Microsoft Unveils AI Model That Comprehends Image Content

Microsoft researchers have unveiled Kosmos-1, a new AI model the company says analyzes images for content, performs visual text recognition, solves visual puzzles and passes visual IQ tests. It also understands natural language instructions. The new model is what’s known as multimodal AI, which means it uses different instruction sets, from text to audio and video. Mixing media is a key step in building artificial general intelligence (AGI) that can perform tasks in a manner approximating human performance. Examples from a Kosmos-1 research paper show it can effectively analyze images, answering questions about them.

It can also read text from an image, caption pictures and score 22-26 percent accuracy on a visual IQ test. “Being a basic part of intelligence, multimodal perception is a necessity to achieve artificial general intelligence, in terms of knowledge acquisition and grounding to the real world,” the researchers write in an academic paper titled, “Language Is Not All You Need: Aligning Perception with Language Models.”

“Microsoft says its Kosmos-1 MLLM [multimodal large language model] can perceive general modalities, follow instructions (zero-shot learning), and learn in context (few-shot learning),” ZDNet reports. The paper says the goal is “to align perception with LLMs [large language models], so that the models are able to see and talk.”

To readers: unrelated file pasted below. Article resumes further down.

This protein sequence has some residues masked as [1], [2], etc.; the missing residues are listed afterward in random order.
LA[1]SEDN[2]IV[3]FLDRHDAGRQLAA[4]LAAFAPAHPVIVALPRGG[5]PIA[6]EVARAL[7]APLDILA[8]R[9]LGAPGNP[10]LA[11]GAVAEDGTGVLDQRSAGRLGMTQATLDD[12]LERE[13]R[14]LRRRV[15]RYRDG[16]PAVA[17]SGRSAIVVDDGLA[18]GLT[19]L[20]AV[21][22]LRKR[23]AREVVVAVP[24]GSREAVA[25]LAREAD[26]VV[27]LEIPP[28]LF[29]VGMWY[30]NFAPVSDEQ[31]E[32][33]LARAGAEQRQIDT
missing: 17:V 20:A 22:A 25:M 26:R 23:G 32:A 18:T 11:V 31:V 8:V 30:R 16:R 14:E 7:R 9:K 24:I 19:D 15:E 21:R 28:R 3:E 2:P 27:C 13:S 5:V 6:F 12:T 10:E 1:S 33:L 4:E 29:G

“Some AI experts point to multimodal AI as a potential path toward general artificial intelligence, a hypothetical technology that will ostensibly be able to replace humans at any intellectual task (and any intellectual job),” Ars Technica reports, explaining that while “AGI is the stated goal of OpenAI,” Kosmos-1 appears to be Microsoft’s alone, without OpenAI’s participation.

Kosmos-1’s performance on a test called Raven’s Progressive Reasoning is of particular interest. The test assesses visual IQ using a sequence of shapes for complete-the-sentence exercises. To test Kosmos-1, researchers fed it completed tests, one at a time, and asked if the answers were right. Kosmos-1 answered 22 percent accurately, sometimes scoring as high as 26 percent.

“By no means a slam dunk,” Ars Technca notes, explaining that while methodological errors could have affected the results, “Kosmos-1 beat random chance (17 percent) on the Raven IQ test.”

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